The first ever census of the UK’s live music scene will be held in March, it has been announced.
Researchers will audit gigs in seven cities, from street performers and choirs to pop bands playing arenas.
Described as a “Springwatch for music,” the project will be conducted by the universities of Edinburgh, Newcastle and Glasgow.
They aim to discover the challenges facing artists and venues at a time when live music is under pressure.
In London, 35% of grassroots music venues have closed in the past eight years, while a report by UK Music found that 50% of Bristol’s music venues were affected by development, noise or planning issues.
‘Snapshot of health’
“Live music in the UK – from the Beatles and the Sex Pistols to West End musicals and Glastonbury – has transformed our culture, yet it is constantly under pressure,” said Dr Matt Brennan from the University of Edinburgh.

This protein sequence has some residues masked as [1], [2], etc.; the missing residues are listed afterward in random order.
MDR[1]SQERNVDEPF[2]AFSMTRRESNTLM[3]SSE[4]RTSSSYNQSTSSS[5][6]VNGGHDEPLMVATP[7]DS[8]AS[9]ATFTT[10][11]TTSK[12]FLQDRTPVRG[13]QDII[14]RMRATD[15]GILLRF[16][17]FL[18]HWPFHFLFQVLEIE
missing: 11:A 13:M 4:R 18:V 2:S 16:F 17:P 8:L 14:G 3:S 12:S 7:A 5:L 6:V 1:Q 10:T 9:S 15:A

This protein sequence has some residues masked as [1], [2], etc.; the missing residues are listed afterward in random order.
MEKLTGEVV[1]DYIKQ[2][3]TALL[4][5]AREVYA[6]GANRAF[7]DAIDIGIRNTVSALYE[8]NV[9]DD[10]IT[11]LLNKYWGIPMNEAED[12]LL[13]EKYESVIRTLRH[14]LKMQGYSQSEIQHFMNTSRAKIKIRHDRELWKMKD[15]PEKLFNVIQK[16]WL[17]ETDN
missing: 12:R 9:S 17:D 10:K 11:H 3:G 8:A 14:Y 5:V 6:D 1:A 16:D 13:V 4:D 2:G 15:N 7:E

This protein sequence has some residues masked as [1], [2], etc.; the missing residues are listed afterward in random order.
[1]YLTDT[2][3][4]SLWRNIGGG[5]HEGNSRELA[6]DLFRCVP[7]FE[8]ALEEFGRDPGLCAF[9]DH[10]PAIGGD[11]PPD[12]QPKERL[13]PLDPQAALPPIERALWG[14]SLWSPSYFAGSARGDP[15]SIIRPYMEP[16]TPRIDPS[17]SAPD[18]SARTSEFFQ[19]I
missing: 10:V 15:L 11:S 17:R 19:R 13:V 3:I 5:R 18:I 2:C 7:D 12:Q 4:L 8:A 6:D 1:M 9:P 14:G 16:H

“This census will help give us an accurate snapshot of the scene’s health.”
A pilot scheme ran in Edinburgh last year, and its findings encouraged the city’s licensing board to relax its policies on noise levels.
Previously, venues were required to make sure that music was “inaudible” in adjacent properties. Under the new rules, amplified music should not be a “nuisance” in neighbouring homes.
The UK Music Census will run for 24 hours from midday on Thursday 9 March in Glasgow, Newcastle, Oxford, Leeds, Birmingham, Southampton and Brighton.
An army of volunteers will record all aspects of the shows on offer, including the musical genres, ticket prices and audience demographics.
An online survey will launch on the same day, gathering information on how much people spend and how far they will travel to see their favourite artists.
Anyone wishing to assist with the survey can register at the project’s official site.